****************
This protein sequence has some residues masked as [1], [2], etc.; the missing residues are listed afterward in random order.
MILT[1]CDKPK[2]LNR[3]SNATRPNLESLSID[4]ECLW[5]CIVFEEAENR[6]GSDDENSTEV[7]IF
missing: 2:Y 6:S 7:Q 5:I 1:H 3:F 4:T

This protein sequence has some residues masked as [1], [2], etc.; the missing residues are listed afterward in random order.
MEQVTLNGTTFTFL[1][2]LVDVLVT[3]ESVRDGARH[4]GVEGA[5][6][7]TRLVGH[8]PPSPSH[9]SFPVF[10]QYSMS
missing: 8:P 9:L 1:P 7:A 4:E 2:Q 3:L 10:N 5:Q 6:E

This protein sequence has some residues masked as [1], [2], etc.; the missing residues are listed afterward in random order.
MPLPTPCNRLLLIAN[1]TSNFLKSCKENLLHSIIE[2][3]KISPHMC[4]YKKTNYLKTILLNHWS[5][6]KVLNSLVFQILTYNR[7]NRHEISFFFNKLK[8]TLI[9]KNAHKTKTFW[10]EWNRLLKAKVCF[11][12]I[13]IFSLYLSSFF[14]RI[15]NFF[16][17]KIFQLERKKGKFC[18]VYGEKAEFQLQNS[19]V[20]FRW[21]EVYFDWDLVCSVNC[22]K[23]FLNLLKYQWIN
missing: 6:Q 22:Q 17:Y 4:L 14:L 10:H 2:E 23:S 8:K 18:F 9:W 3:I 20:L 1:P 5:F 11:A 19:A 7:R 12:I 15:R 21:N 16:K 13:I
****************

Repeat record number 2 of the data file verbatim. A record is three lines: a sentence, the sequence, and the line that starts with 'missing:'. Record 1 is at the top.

This protein sequence has some residues masked as [1], [2], etc.; the missing residues are listed afterward in random order.
MEQVTLNGTTFTFL[1][2]LVDVLVT[3]ESVRDGARH[4]GVEGA[5][6][7]TRLVGH[8]PPSPSH[9]SFPVF[10]QYSMS
missing: 8:P 9:L 1:P 7:A 4:E 2:Q 3:L 10:N 5:Q 6:E